To summarize as briefly as possible, Moses named Joseph as the prince among his brothers (literally true since only he had exercised rulership), blessed his land with every kind of abundance, and declared that Ephraim and Manasseh would be mighty warriors and rulers themselves.
Imagining two obscure young men
But just what kind of men were Ephraim and Manasseh? The Bible doesn’t say, but we can read between the lines and guess. Three basic observations of general patterns in Scripture stand out.
David was a wonderful king, but a lousy husband and father. Solomon may have been the wisest man in the world, but not wise enough to give his son Rehoboam any guidance on how to rule the kingdom.
I suspect that like many successful men, Joseph was too involved in his day job to be bothered with raising children. But in those days, young men were expected to take after their father.
The second pattern appears in the number of warnings the Bible contains against pride.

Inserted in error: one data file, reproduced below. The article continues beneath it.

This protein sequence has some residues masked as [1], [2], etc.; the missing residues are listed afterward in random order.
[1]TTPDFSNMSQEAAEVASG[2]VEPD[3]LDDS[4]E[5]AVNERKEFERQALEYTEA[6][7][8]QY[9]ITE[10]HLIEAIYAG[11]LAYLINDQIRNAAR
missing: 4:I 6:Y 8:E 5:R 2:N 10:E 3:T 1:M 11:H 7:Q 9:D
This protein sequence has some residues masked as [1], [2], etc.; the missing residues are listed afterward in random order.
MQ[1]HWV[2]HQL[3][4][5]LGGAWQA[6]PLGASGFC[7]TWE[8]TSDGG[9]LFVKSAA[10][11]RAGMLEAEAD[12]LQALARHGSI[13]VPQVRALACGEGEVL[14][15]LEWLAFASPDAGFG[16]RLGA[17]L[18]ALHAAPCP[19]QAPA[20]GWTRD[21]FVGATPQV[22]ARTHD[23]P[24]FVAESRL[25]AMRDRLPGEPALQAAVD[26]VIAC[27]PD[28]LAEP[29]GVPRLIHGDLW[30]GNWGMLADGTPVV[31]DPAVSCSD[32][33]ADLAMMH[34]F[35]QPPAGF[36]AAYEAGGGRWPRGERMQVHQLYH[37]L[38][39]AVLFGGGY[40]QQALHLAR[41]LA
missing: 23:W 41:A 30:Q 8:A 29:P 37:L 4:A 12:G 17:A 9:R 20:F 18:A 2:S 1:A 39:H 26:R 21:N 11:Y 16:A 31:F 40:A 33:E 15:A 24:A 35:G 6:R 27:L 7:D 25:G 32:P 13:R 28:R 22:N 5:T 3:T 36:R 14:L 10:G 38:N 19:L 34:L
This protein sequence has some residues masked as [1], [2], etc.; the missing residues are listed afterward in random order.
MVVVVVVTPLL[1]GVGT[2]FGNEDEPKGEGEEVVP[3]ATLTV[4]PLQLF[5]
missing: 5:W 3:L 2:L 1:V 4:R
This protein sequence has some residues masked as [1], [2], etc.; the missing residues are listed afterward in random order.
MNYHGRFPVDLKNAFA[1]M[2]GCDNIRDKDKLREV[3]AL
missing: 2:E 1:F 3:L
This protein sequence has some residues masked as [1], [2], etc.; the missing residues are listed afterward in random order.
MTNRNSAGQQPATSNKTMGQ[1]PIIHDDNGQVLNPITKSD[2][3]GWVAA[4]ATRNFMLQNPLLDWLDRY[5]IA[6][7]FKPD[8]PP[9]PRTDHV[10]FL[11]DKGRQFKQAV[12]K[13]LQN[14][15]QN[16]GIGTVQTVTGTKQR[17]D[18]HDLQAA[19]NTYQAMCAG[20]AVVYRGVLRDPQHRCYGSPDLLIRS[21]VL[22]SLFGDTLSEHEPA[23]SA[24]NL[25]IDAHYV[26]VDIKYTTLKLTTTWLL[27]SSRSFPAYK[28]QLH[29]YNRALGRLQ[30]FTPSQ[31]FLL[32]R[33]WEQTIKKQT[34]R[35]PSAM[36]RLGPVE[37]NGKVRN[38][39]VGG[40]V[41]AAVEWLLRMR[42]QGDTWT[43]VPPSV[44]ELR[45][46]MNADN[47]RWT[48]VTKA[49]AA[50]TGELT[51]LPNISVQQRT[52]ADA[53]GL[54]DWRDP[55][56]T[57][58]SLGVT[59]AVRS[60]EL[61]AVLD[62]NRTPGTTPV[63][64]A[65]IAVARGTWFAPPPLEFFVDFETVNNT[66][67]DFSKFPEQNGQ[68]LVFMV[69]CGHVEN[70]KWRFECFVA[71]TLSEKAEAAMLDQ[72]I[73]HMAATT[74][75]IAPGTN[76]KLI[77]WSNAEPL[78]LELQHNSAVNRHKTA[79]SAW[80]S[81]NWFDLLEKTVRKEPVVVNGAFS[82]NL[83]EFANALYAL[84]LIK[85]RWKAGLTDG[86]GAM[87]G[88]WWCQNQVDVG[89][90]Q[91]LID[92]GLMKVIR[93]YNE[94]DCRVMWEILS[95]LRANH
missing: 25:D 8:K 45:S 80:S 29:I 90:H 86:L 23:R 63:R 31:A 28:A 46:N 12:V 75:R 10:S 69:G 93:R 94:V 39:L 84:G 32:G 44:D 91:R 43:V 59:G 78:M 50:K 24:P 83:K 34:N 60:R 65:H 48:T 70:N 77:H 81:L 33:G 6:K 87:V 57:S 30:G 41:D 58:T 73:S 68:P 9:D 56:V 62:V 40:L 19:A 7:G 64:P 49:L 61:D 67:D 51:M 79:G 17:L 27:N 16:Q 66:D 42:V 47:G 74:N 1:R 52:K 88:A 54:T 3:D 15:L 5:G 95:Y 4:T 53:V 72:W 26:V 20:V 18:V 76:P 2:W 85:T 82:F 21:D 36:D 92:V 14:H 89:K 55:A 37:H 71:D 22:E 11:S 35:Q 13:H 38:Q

Joseph exercised power wisely and humbly after growing up in a nomad’s household. Ephraim and Manasseh grew up surrounded by luxury and power. They would have constantly been reminded that they were someone special simply because their daddy was prime minister.
Perhaps they, too, held high offices while their cousins remained shepherds. The temptation to self-importance must have been powerful.
The third pattern is the frequent failure of godly men in the Bible to pass their faith onto their children.
The temptation to worship Egyptian gods must have been even more powerful than the temptation to pride. Given the later behavior of their descendant tribes, once Joseph was in his coffin, his boys probably gave no further thought to his God.
In my youth, I remember reading a description of how all the servants in the various English royal residences would stop what they were doing to bow or curtsey whenever the royal children came in sight. I wondered how the children managed not to become insufferable.
Part of the reason, it turns out, is that English royalty reigns, but it hasn’t ruled for centuries. Parliament abolished the monarch and beheaded the king during the civil war of the 17th century. In 1660, Parliament restored the monarchy and installed the executed king’s son. But in 1689, they deposed the younger son for being Catholic and called someone else to be king.